- Amateur Radio (Ham Radio) Community

Call Search

New to Ham Radio?
My Profile

Friends Remembered
Survey Question

DX Cluster Spots

Ham Exams
Ham Links
List Archives
News Articles
Product Reviews
QSL Managers

Site Info
eHam Help (FAQ)
Support the site
The eHam Team
Advertising Info
Vision Statement
About Classifieds Detail

[Classifieds Home]   [Search]   [Help]  

Date Posted by Category User IP

2014-07-13 (UTC)



Scammer habits and routines

Over the last 6 months, I have been contacted by what I believe to be the same individual posing as someone else, usually a random call sign issued to a wealthy DX'er who wouldn't be answering my posts for sale or want ads. Peculiar but synonymous to this person is their use of language in the emails. This person "seems" to be from the UK or thereof. The syntax and grammar points to this. If I could figure out the IP address of these emails, perhaps I can forward it (or them) to our Classifieds manager.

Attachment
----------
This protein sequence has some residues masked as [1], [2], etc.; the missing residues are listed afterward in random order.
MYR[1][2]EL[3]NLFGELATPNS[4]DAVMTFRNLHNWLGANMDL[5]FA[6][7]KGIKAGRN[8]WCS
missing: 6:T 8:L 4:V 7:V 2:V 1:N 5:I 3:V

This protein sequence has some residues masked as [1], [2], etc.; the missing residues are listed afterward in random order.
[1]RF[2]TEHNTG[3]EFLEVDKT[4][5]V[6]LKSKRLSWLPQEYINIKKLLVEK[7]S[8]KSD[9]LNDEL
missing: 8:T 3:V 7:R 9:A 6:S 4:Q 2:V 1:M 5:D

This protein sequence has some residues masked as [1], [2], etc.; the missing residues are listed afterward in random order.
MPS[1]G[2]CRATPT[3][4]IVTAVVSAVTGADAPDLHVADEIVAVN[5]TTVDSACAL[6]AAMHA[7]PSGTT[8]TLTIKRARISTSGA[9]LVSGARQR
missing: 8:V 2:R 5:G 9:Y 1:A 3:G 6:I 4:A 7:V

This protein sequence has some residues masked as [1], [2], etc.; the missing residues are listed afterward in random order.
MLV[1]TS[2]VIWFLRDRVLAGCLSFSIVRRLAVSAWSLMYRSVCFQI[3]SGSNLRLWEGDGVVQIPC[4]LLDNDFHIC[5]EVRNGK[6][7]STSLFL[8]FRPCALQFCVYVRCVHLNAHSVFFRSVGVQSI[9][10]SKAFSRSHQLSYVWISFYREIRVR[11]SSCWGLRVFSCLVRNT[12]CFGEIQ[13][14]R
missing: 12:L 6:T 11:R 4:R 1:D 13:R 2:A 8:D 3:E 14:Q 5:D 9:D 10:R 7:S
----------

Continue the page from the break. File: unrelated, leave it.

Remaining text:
Another detail I should point out, is that every single time I posted an ad, the reply came within 15 minutes. Once when this person replied with an item for sale that I was wanting, attached would be a stock photo easily found on the internet. Stupid. This last time, I requested a photo of the item with a hand written note of his call sign in the photo and the IP address. No reply. Of course.
If something looks funny about a reply, it probably is fake. Typing in all caps or the name in the address header being in all caps is clue for sure. The last email I had from this "bloke" was obviously all cut and pasted from QRZ and the usual Gmail account, which is free. The call sign holder doesn't have an email account listed on his QRZ page.
These clues usually jump out with a red flag. Good luck and don't get hosed by these crooks and by all means, report each incident here on Eham and elsewhere.

73, de Billy N6YW

Email: **Please Login To send an email** Email this to a friend!
Previous: Vibroplex semi-automatic bug    More Recent: KENWOOD TKR-820